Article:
Yinka Olatunbosun takes a cynical look at the copycat lewd trends in the Nigerian musical videos of recent times...
The news of the recent ban of some Nigerian music videos by the regulatory body, Nigerian Broadcasting Corporation (NBC) came just when this piece was half-written. Naturally, it felt good to know that some Nigerians have actually watched these videos and will appreciate the backdrop against the arguments about to be raised here. Of course, the argument is not related to issues of morality, as anyone would second-guess by just a glance at the headline, but on creativity or the lack of it in recent trend of making music videos.
It has become visible that most music videos have been reduced to "bum business", that is the business of parading female buttocks for the goal of huge sales and social acceptance. Yes, great points have been scored in that regard but these videos are simply becoming more monotonous every day. To be clear, you must have watched at least 20 or 30 Nigerian music videos and same figure for foreign music videos to be eligible to read and comprehend this argument. A fairly simple skill is needed to produce a music video in Nigeria: the artiste, adorned in blings, flashy cars and surrounded by an array of assembled female buttocks. The result is a hit song. The examples are everywhere. SoundCity, MTVBase, ONTV, Channel 0, Trace Urban and others have given us an overdose of these "bum shows" called music videos.
To move a step further, another artiste may want to dazzle the audience beyond just the "bum revelation" and end up copying dance steps, sequence by sequence, from western music acts, perhaps forgetting or ignoring the reality that some of their audience watch other music videos asides theirs. Some supposed high-profile artiste videos even use the same locale in their shoots and end up being the music parallels of Nollywood producers who stage village scenes in the same village in every video. For instance, DBanj's palatial home in his music videos is becoming a regular boring feature, save for the introduction of the leopard in his "Tony Montana", which features Naeto C. Hopefully, the leopard motif will not be copied by other music producers who are often swept off their feet by the band wagon effect. We cannot afford to preach against bum videos and get music videos with leopards running around as creative substitutes.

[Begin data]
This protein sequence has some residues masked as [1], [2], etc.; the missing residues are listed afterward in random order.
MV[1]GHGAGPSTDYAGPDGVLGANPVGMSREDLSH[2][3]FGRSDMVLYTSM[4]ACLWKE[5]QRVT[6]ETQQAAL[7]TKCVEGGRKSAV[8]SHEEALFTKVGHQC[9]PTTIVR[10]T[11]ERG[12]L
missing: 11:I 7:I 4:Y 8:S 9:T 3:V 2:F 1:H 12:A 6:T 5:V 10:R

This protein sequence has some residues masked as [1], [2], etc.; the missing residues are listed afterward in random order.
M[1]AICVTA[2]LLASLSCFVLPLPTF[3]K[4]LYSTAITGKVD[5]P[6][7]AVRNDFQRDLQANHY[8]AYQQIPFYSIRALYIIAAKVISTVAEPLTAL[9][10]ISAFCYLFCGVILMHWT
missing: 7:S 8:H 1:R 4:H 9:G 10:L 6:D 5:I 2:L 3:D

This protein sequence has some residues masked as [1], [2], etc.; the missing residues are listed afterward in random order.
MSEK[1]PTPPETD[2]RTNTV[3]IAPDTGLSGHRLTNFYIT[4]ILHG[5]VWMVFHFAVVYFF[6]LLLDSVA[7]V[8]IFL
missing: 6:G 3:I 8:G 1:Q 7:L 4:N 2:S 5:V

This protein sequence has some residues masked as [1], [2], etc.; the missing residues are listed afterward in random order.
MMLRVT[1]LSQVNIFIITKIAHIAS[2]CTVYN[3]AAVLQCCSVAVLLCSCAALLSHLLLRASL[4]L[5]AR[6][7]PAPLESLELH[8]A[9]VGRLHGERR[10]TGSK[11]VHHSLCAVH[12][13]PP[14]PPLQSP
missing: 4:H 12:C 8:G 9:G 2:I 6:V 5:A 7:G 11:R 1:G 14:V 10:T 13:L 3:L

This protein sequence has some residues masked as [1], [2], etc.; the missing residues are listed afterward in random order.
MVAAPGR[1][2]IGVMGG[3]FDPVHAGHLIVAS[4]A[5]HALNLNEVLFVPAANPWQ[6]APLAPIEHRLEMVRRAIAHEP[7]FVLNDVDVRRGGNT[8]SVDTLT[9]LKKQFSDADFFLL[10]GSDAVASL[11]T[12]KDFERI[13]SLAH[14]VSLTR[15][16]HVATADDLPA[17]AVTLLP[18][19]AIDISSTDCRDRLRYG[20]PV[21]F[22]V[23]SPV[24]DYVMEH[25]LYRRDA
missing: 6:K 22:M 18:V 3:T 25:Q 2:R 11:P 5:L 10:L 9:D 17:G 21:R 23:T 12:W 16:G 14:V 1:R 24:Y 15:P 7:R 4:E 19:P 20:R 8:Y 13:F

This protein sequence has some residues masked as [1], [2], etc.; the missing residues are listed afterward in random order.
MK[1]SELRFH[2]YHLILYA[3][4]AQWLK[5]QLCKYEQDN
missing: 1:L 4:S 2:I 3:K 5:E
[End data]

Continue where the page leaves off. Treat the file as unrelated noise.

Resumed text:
The moment one artiste decidedly introduces the story-telling technique into creating a particular music video and it sells, every other music producer becomes a storyteller, not minding whether the story offers some logic or not. Such is the nature of bandwagon effect and it has permeated our music videos to the point of decline in ingenuity. Lack of fund is usually the largely appropriated excuse. However, lack of fund itself is what should propagate innovation in the name of improvisation. For example, Kid Cudi set a music video of his hit song "Day and Night" in a supermarket where his imagination was running riot with every female customer that arrived at the store. Also, General Pype's appearance in tricycles in "Champion", Banky W's display of chivalry in "Strong Thing", Lagbaga's blend of love, romance and Afrocentrism in "Never Far Away" and Gino's award-winning "No Be God" are strong evidences that Nigerian music artistes are dynamic. To cap it all, Tuface's pace-setter music video, African Queen, a bum-free music video, is a testimony to the truth that "bums" are not what necessarily sell the music.
With the waning popularity of bum videos, it goes to say that even if an artiste is desperate enough to congregate all the hottest bums in his videos, his song may still not be a sold-out and worse still, a critical rating of his work will surely indicate that his music video is a sheer celebration of artistic mediocrity. It thus follows that if Nigerian music video producers continue with the usual bum business, they may gradually lose their spot in award categories for music videos in major international music competitions. The NBC ban, if perceived in good light, should make video directors return to the drawing board and begin to think of where to focus their cameras other than female buttocks while shooting. If a music video director can sit and think of making a video out of the five fingers on a hand dancing round a table, making them look like real dancing ladies through good editing, then someone in Nigeria needs to start thinking out of the box.